On Monday, drones from Russia launched an attack on a university and a museum associated with two influential figures in preserving Ukrainian identity in the 20th century. The incident has sparked determination among locals to restore the affected areas.
The National Agrarian University, located near Lviv in western Ukraine, was damaged by shattered windows and a damaged roof. This university is where Stepan Bandera, a revered figure in Ukraine but seen as a villain by the Kremlin, once attended.
It occurred on the day that would have been Bandera’s 115th birthday.
The second attack destroyed a nearby museum dedicated to Roman Shukhevych.
Both individuals were influential leaders in the movement against Soviet domination, and were affiliated with the Ukrainian Insurgent Army (UPA), which actively fought against Soviet troops during World War II.
82-year-old Sofia Zdorovyk pointed out the building where Stepan Bandera once took classes. She also mentioned the presence of a memorial plaque and statue dedicated to him as people worked to clean up the debris around her.
“Has the ongoing situation in our country for many years resulted in any positive impact for Russia? With their abundant land and natural resources, what more could they possibly want?”
Andriy Sadovyi, the Mayor of Lviv, referred to the attack on the museum as a symbolic gesture.
He stated that it will be restored once we have achieved victory.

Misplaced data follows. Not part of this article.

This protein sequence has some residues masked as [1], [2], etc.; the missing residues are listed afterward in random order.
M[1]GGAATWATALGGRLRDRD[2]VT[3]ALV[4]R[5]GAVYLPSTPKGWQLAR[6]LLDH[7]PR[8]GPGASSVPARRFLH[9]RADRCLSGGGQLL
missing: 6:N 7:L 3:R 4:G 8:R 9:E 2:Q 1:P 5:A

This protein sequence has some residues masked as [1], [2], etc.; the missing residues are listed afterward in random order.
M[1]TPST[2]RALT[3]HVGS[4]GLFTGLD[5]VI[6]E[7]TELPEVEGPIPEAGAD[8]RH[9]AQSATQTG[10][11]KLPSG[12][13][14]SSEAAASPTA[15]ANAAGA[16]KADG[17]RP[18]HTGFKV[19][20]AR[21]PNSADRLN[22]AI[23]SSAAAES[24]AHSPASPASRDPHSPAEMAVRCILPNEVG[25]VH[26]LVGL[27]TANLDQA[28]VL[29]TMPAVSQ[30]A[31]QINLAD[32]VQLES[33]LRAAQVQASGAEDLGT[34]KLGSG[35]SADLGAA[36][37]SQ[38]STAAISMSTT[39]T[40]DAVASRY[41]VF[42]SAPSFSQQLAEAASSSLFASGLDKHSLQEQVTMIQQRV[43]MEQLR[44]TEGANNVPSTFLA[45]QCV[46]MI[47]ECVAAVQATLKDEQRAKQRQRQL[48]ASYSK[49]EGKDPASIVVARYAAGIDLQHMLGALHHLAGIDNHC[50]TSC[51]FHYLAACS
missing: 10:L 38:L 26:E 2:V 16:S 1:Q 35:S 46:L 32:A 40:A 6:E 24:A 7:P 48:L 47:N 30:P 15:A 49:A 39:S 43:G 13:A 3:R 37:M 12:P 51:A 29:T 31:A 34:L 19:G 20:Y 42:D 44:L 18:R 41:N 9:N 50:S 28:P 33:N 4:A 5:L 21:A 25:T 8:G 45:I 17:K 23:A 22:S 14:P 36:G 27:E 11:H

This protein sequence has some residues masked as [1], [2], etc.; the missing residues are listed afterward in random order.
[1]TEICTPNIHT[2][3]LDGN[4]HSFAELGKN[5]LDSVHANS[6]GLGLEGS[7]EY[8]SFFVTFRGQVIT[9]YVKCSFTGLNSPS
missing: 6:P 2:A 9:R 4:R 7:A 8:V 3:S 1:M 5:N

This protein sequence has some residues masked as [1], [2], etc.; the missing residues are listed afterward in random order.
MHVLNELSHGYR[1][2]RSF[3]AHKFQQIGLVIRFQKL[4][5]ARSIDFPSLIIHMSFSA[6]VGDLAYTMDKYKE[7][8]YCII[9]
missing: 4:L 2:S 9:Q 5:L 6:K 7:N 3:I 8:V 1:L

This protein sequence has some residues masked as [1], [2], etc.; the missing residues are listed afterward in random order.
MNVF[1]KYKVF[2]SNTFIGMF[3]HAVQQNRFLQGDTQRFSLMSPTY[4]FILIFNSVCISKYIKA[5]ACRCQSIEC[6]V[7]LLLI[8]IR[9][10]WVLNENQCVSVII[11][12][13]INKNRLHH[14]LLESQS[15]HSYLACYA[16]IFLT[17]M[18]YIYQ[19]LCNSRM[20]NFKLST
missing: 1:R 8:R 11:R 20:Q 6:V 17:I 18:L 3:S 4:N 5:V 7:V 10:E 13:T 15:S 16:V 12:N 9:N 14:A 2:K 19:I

According to historical records, Bandera was a leading member of a UPA-affiliated group that grew to 100,000 members by 1944 and opposed Moscow’s control until the mid-1950s. Shukhevych held the position of supreme commander for the UPA.
Moscow still invokes Bandera’s name to underpin its assertions that it invaded Ukraine in February 2022 to “denazify” the country, pointing to the fact that some nationalists initially cooperated with German forces in their battle against the Russians — though they later also fought the Nazis.
The mention of Bandera instills fear, rage, and hatred in the Russians, according to Vasyl Lapushniak, the president of Lviv National Agrarian University. However, this did not intimidate us; instead, it brought us together and displayed our resilience.
During the post-Soviet era, both men were awarded the title “Hero of Ukraine.” Members of the UPA were recognized as “veterans” alongside soldiers from the Soviet Red Army.
The actions of the nationalist army have been accused of causing mass killings of ethnic Poles in the Volyn region of western Ukraine. This region was previously under Polish control during the time between the two world wars.
Poland and Ukraine have both implemented measures to commemorate and promote reconciliation between their two nations.